The results of Uganda’s days old election may have surprised no-one but for a third time in a row the incumbent President’s victory has raised questions over what should be defined as election ‘rigging’. The rise of Museveni’s support to 68% of the poll after falling into the 50’s in recent elections has prompted allegations of a fraudulent ballot particularly from the main opposition candidate, Kizza Besiyge, whose own share of the vote fell to just 26%. The issue of rigging in Uganda however, is a particularly murky issue. The countries electoral commission itself has acknowledged the existence of problems in the election process but has maintained that levels of corruption were small enough not to have affected the overall outcome of the vote. Similarly, international observers have frequently questioned local level electoral fraud often accompanied by the presence of government troops or police. Despite this however, the international community has offered little support for Ugandan opposition parties and on the whole it has tended to be assumed that despite obvious rigging in some areas the assessment of the Uganda Electoral Commission has been largely correct. The problem here partly stems from Museveni’s undoubted continued popularity among particularly rural sections of the population where his maintenance of stability within the country trumps all other concerns. Similarly, despite high levels of corruption within the regime, the President himself does not appear to have siphoned off large portions of the country’s wealth in the manner of many of his long-standing contemporaries. Moreover, the increased share of opposition votes at previous elections indicates an unwillingness perhaps to rig on a significant and open scale.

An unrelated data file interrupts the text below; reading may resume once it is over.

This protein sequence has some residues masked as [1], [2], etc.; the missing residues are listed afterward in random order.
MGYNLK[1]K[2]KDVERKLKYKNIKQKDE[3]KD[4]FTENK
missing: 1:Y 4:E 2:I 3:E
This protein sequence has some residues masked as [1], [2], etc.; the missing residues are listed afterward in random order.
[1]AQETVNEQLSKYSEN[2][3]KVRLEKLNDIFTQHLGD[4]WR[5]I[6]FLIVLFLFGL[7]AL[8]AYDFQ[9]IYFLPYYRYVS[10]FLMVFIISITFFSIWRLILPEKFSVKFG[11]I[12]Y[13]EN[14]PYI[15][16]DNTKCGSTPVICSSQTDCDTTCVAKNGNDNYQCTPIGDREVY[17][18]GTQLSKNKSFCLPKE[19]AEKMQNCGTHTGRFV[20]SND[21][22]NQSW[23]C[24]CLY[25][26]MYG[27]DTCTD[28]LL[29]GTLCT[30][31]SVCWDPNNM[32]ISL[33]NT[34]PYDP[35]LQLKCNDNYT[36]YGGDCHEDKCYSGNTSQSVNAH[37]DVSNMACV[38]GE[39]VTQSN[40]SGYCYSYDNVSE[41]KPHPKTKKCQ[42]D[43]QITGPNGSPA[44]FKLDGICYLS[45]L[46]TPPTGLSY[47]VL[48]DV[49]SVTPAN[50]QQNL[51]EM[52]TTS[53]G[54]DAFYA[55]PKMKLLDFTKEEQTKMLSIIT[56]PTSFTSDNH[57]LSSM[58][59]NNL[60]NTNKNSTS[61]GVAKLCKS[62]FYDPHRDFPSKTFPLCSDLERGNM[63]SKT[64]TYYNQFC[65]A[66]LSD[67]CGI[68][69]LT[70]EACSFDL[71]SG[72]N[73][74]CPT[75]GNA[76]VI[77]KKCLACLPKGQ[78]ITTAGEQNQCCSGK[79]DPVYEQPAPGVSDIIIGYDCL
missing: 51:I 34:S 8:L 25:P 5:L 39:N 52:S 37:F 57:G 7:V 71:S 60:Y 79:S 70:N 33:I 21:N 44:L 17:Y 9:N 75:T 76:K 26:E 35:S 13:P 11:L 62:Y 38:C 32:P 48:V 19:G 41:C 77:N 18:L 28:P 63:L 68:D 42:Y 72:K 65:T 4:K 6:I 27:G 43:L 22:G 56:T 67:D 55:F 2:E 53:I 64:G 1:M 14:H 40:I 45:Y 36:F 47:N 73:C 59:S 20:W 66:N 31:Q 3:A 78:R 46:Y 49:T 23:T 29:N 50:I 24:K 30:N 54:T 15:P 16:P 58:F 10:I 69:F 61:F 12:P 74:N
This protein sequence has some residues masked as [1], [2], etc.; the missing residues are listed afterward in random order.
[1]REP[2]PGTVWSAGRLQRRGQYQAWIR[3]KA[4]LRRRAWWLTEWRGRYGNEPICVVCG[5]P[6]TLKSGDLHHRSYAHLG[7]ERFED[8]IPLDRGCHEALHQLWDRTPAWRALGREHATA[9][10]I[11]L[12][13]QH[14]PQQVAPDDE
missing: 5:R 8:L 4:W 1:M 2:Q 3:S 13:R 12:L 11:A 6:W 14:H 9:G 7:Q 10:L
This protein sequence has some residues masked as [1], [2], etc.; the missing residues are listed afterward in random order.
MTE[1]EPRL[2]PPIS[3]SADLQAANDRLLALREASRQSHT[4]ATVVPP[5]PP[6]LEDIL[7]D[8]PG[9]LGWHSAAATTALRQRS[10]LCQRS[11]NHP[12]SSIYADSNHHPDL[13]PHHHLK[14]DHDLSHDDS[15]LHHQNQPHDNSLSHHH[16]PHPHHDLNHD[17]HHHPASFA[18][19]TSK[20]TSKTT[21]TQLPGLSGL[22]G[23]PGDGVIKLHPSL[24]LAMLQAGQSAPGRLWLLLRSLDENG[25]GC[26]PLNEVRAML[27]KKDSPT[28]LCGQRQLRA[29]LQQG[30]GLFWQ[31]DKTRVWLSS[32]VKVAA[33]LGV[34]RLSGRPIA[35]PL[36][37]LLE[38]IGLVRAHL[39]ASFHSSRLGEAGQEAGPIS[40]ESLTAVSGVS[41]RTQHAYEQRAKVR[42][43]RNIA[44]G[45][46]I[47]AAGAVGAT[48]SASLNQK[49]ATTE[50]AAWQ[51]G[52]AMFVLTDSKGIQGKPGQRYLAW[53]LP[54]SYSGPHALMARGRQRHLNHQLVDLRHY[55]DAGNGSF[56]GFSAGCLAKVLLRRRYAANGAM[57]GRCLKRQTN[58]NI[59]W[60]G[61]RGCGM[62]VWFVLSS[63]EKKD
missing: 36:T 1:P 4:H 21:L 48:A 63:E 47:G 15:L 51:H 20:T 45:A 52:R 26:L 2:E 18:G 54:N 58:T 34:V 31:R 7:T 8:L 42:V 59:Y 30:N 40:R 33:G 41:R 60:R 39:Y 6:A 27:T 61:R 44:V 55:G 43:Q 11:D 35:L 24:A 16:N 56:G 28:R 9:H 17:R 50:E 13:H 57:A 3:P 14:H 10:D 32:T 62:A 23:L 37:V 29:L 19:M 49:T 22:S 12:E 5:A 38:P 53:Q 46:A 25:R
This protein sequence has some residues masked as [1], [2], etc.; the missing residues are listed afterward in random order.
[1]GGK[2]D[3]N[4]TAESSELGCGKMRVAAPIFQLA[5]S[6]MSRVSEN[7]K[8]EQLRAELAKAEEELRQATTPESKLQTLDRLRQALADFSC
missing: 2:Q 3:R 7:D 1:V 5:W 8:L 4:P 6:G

However, opposition allegations have focused this time not on ballot rigging but on a fraudulent result based on the absence of a ‘level playing field’. Besigye, supported by the Commonwealth Observer Group which monitored the elections, accused Museveni of using tax payers money for his campaign and bribing electoral officials, candidates and voters. Such accusations are significantly more difficult to prove. And the lack of street protests promised by Besigye in the wake of his defeat suggests that his claims will not be verified one way or another by Ugandan’s themselves, many of whom probably expected, even if they did not desire, the outcome. Museveni will reach his thirty years in power.